The Rockies could use the urgency of deadline to increase the return.

Arenado would still have the final say.

Those two “intrigue” and “inevitable” reports, along with the coverage at The Post-Dispatch and Denver Post about the Cardinals’ interest and Rockies’ actions, offer lodestars for what is known about these discussions and what we know of the Cardinals’ level of interest. It is not clear, through my reporting, how aggressive the Cardinals are being. The rest is misdirection, speculation, or just noise at this point. Cardinals officials have declined comment, saying only that they will continue to look for ways to improve the team.

What else is known is how the Cardinals and other teams see Arenado discussions as a Gordian Knot. One source has described them often as “hurdles” to the deal. Arenado has the no-trade clause, and he has the opt-out after the 2021 season. And that’s before a team has to consider the asking price and whether Colorado wants a return on the potential years of control (through 2026) or actual with opt-out (2021). The Rockies are going to want the former; the interested team the latter.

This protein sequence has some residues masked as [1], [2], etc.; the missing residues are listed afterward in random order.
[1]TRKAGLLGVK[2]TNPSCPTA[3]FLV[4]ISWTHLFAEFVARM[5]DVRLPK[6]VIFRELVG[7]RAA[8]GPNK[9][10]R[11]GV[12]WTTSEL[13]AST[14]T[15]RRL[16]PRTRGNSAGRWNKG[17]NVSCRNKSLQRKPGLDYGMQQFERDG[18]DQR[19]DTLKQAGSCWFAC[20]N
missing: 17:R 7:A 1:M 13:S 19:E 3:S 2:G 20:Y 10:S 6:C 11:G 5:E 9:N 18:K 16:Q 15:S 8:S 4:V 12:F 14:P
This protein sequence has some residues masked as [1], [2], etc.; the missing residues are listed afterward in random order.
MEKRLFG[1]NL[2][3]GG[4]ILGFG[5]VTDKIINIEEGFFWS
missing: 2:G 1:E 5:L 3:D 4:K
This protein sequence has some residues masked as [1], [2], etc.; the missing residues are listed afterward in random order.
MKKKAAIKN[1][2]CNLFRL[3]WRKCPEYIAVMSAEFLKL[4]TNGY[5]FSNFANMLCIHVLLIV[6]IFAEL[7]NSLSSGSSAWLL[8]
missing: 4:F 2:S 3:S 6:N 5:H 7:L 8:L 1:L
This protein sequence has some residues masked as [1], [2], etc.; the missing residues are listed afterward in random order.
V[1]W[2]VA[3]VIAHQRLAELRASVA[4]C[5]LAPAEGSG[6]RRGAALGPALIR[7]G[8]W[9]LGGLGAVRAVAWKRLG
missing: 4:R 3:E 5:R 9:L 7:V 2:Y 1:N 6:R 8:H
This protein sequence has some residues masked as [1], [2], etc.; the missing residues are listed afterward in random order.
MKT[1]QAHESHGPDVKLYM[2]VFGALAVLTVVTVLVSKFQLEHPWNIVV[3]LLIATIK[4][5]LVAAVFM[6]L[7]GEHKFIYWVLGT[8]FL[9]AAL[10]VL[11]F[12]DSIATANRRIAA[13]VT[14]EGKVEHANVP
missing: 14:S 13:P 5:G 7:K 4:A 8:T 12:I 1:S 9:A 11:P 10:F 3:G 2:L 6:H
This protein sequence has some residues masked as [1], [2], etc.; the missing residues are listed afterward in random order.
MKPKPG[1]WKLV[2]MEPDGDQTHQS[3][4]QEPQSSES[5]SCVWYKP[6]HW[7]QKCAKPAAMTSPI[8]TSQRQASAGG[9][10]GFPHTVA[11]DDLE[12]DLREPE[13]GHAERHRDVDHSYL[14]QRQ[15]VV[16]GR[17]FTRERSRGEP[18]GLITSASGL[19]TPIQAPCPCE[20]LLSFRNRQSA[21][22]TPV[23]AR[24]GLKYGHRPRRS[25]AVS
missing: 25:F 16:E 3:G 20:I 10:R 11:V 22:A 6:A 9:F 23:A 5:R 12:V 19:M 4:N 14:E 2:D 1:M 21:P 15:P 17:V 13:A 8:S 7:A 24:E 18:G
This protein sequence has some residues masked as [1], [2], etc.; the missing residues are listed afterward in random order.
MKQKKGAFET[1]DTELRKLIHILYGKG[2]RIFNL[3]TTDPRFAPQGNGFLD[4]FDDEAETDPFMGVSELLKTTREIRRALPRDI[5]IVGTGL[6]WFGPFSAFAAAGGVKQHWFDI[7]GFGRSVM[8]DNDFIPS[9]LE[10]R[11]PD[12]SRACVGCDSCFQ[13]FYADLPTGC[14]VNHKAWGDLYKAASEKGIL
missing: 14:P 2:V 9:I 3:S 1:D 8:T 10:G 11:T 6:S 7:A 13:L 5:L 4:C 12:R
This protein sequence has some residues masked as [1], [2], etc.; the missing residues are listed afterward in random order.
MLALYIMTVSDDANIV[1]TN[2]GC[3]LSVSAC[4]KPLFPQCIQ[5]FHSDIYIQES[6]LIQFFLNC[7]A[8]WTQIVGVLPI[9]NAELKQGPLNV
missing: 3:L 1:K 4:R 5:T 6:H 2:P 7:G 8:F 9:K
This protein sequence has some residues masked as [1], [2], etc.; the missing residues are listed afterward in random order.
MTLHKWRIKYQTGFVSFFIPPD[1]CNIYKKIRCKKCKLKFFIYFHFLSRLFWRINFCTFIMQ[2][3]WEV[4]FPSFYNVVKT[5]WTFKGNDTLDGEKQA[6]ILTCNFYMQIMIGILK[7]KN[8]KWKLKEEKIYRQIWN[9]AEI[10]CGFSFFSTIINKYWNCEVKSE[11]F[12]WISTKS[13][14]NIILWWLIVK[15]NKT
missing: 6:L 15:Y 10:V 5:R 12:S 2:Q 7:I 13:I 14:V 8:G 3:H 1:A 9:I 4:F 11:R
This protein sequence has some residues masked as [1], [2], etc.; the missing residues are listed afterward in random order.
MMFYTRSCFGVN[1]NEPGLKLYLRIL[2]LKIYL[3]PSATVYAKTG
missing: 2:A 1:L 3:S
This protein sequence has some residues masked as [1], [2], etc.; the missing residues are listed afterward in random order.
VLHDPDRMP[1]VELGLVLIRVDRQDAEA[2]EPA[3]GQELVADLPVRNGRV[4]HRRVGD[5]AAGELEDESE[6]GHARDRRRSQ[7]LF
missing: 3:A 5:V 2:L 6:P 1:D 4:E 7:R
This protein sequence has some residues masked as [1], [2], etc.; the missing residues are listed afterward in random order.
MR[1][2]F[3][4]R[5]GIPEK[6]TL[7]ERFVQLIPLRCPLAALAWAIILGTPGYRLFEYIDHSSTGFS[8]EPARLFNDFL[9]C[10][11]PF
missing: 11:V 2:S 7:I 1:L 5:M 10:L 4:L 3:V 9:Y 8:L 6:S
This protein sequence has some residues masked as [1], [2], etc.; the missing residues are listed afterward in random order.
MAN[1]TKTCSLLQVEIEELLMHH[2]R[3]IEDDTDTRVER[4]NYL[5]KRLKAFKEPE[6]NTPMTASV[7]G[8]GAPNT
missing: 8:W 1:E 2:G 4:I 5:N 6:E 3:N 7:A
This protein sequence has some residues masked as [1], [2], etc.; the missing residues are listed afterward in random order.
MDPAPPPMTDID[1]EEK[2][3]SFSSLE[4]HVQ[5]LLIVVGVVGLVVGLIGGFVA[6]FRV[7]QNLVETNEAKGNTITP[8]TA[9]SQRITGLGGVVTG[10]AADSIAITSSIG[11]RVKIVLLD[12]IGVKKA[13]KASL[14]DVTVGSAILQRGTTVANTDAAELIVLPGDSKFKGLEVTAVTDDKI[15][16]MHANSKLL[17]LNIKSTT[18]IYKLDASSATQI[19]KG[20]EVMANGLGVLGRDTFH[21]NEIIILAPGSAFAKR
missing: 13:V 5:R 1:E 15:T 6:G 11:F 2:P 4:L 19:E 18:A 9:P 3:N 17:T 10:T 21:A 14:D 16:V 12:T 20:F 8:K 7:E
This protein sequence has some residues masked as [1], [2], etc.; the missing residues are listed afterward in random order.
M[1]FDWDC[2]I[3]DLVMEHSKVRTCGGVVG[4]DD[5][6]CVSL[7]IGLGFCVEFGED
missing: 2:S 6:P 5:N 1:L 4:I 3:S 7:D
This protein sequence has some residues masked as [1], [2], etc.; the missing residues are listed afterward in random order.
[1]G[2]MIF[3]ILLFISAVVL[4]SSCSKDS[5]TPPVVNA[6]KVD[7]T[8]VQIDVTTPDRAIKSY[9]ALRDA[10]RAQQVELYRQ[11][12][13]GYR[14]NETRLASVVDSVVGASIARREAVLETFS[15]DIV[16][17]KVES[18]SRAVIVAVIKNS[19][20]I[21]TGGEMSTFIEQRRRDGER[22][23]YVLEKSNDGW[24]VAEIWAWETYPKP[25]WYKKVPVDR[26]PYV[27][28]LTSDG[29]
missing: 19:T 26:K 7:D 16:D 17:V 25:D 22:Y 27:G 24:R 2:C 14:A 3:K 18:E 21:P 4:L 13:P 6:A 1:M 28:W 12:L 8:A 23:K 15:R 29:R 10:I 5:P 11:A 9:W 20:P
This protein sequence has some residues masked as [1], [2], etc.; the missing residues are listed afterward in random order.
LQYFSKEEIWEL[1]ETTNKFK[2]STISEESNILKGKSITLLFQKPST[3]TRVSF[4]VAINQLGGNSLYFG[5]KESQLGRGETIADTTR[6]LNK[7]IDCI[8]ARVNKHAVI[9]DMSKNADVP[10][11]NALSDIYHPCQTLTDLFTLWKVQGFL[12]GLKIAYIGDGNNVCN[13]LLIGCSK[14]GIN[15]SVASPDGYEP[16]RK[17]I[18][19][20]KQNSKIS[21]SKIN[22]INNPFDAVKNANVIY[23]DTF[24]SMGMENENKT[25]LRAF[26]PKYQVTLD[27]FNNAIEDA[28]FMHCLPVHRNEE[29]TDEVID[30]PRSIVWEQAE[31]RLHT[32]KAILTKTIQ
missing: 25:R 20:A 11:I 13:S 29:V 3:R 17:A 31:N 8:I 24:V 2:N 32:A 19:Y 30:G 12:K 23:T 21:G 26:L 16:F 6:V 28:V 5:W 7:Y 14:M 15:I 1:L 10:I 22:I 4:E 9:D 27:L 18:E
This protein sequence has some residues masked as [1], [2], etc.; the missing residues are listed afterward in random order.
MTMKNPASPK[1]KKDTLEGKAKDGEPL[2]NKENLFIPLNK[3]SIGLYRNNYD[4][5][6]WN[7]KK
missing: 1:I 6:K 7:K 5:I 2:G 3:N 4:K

Teams like the Cardinals are going to want to address the opt-out — but the timing of doing that could increase Colorado’s ask. The Cardinals could make the bet they did with Goldschmidt, Scott Rolen, Matt Holliday and others, and get the player to stay after they’ve worked out a trade based on the two-year guarantee. See, it’s tricky.

There is $234 million and seven years remaining on the guaranteed deal. With their current player expenses, the Cardinals do not find adding Arenado’s $35 million salary to the payroll palatable at the moment, a source said.

That payroll does ease up after 2021.

Kind of.

The Cardinals have three players — Miles Mikolas and the two Pauls, Goldschmidt and DeJong — signed beyond the 2021 season. They have committed $49.2 million to those three. That is not the relief it seems. The Cardinals have shown their hand with such flexibility because after 2021, Jack Flaherty, Jordan Hicks, Bader and Alex Reyes all will be into their arbitration. Flaherty will likely be coming up on his second year of arbitration. And the Cardinals are braced for Flaherty to see a monster (record?) raise and challenge how far they’ll try to go to sign him to an extension.